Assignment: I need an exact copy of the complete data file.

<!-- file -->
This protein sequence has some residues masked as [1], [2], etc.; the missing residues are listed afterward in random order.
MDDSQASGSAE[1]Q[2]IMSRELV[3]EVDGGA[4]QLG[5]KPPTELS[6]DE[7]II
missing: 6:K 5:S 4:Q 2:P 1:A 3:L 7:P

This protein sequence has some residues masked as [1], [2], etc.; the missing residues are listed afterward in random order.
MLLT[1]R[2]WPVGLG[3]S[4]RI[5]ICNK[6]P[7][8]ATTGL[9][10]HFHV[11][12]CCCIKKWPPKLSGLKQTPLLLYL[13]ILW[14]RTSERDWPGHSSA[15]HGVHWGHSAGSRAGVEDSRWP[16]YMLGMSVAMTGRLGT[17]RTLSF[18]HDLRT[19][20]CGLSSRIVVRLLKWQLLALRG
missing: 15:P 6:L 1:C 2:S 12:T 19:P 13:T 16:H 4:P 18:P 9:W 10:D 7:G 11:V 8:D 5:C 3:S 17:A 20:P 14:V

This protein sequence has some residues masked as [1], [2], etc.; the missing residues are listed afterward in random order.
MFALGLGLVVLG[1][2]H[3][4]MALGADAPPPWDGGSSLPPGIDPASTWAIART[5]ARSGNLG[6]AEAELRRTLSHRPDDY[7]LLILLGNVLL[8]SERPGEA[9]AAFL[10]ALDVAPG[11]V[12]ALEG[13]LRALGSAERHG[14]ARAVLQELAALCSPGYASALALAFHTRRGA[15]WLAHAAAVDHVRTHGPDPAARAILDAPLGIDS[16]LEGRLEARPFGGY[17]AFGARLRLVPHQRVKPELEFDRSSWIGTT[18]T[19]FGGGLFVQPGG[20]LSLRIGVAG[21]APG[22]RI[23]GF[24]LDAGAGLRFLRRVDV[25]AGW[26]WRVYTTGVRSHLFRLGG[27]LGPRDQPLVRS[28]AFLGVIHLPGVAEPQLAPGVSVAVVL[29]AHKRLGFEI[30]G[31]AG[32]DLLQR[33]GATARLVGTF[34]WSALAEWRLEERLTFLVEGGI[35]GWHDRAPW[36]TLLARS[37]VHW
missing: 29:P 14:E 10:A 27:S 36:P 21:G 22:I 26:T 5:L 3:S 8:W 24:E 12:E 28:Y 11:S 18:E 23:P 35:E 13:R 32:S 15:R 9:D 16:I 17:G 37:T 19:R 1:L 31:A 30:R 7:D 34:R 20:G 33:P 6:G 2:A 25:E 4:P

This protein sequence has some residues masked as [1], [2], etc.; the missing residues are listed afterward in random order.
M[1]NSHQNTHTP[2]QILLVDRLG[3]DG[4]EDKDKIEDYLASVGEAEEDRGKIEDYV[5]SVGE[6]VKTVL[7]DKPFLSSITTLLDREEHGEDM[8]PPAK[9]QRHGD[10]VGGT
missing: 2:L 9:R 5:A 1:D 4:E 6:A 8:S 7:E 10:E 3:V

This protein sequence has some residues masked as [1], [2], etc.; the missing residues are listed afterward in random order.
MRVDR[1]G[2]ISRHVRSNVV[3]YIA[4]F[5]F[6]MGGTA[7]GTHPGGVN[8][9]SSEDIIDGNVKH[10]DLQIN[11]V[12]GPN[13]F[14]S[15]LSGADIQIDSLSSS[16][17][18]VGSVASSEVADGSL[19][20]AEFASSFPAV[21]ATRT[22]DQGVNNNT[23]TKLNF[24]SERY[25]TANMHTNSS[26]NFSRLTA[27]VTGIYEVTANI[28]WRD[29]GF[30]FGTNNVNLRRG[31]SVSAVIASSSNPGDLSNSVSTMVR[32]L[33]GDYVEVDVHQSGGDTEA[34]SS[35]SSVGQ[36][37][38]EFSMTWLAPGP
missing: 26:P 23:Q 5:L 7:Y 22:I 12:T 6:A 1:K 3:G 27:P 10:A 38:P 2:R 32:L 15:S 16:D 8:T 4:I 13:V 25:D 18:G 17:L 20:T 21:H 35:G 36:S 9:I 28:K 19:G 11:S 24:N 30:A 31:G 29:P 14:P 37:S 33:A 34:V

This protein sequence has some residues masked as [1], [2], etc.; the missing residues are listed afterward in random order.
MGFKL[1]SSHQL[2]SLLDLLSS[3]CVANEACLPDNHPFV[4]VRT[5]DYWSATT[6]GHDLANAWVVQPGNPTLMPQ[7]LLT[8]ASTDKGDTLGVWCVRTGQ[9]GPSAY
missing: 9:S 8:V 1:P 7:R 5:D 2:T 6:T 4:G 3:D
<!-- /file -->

This protein sequence has some residues masked as [1], [2], etc.; the missing residues are listed afterward in random order.
MDDSQASGSAE[1]Q[2]IMSRELV[3]EVDGGA[4]QLG[5]KPPTELS[6]DE[7]II
missing: 6:K 5:S 4:Q 2:P 1:A 3:L 7:P

This protein sequence has some residues masked as [1], [2], etc.; the missing residues are listed afterward in random order.
MLLT[1]R[2]WPVGLG[3]S[4]RI[5]ICNK[6]P[7][8]ATTGL[9][10]HFHV[11][12]CCCIKKWPPKLSGLKQTPLLLYL[13]ILW[14]RTSERDWPGHSSA[15]HGVHWGHSAGSRAGVEDSRWP[16]YMLGMSVAMTGRLGT[17]RTLSF[18]HDLRT[19][20]CGLSSRIVVRLLKWQLLALRG
missing: 15:P 6:L 1:C 2:S 12:T 19:P 13:T 16:H 4:P 18:P 9:W 10:D 7:G 11:V 8:D 5:C 3:S 17:A 20:P 14:V

This protein sequence has some residues masked as [1], [2], etc.; the missing residues are listed afterward in random order.
MFALGLGLVVLG[1][2]H[3][4]MALGADAPPPWDGGSSLPPGIDPASTWAIART[5]ARSGNLG[6]AEAELRRTLSHRPDDY[7]LLILLGNVLL[8]SERPGEA[9]AAFL[10]ALDVAPG[11]V[12]ALEG[13]LRALGSAERHG[14]ARAVLQELAALCSPGYASALALAFHTRRGA[15]WLAHAAAVDHVRTHGPDPAARAILDAPLGIDS[16]LEGRLEARPFGGY[17]AFGARLRLVPHQRVKPELEFDRSSWIGTT[18]T[19]FGGGLFVQPGG[20]LSLRIGVAG[21]APG[22]RI[23]GF[24]LDAGAGLRFLRRVDV[25]AGW[26]WRVYTTGVRSHLFRLGG[27]LGPRDQPLVRS[28]AFLGVIHLPGVAEPQLAPGVSVAVVL[29]AHKRLGFEI[30]G[31]AG[32]DLLQR[33]GATARLVGTF[34]WSALAEWRLEERLTFLVEGGI[35]GWHDRAPW[36]TLLARS[37]VHW
missing: 29:P 14:E 10:A 27:S 36:P 21:G 22:I 26:T 5:L 3:S 8:W 24:E 12:E 28:Y 11:S 18:E 23:P 35:E 13:R 32:S 15:R 9:D 16:I 17:G 37:T 19:R 1:L 31:A 30:R 7:D 34:R 20:G 33:P 6:G 2:A 25:E 4:P

This protein sequence has some residues masked as [1], [2], etc.; the missing residues are listed afterward in random order.
M[1]NSHQNTHTP[2]QILLVDRLG[3]DG[4]EDKDKIEDYLASVGEAEEDRGKIEDYV[5]SVGE[6]VKTVL[7]DKPFLSSITTLLDREEHGEDM[8]PPAK[9]QRHGD[10]VGGT
missing: 2:L 9:R 5:A 1:D 4:E 6:A 8:S 7:E 10:E 3:V

This protein sequence has some residues masked as [1], [2], etc.; the missing residues are listed afterward in random order.
MRVDR[1]G[2]ISRHVRSNVV[3]YIA[4]F[5]F[6]MGGTA[7]GTHPGGVN[8][9]SSEDIIDGNVKH[10]DLQIN[11]V[12]GPN[13]F[14]S[15]LSGADIQIDSLSSS[16][17][18]VGSVASSEVADGSL[19][20]AEFASSFPAV[21]ATRT[22]DQGVNNNT[23]TKLNF[24]SERY[25]TANMHTNSS[26]NFSRLTA[27]VTGIYEVTANI[28]WRD[29]GF[30]FGTNNVNLRRG[31]SVSAVIASSSNPGDLSNSVSTMVR[32]L[33]GDYVEVDVHQSGGDTEA[34]SS[35]SSVGQ[36][37][38]EFSMTWLAPGP
missing: 26:P 23:Q 5:L 7:Y 22:I 12:T 6:A 1:K 3:G 27:P 10:A 38:P 2:R 32:L 15:S 16:D 8:T 4:I 13:V 25:D 18:G 17:L 20:T 21:H 35:G 36:S 9:I 28:K 19:G 11:S 24:N 30:A 31:G 29:P 14:P 37:S 33:A 34:V

This protein sequence has some residues masked as [1], [2], etc.; the missing residues are listed afterward in random order.
MGFKL[1]SSHQL[2]SLLDLLSS[3]CVANEACLPDNHPFV[4]VRT[5]DYWSATT[6]GHDLANAWVVQPGNPTLMPQ[7]LLT[8]ASTDKGDTLGVWCVRTGQ[9]GPSAY
missing: 9:S 8:V 1:P 7:R 5:D 2:T 6:T 4:G 3:D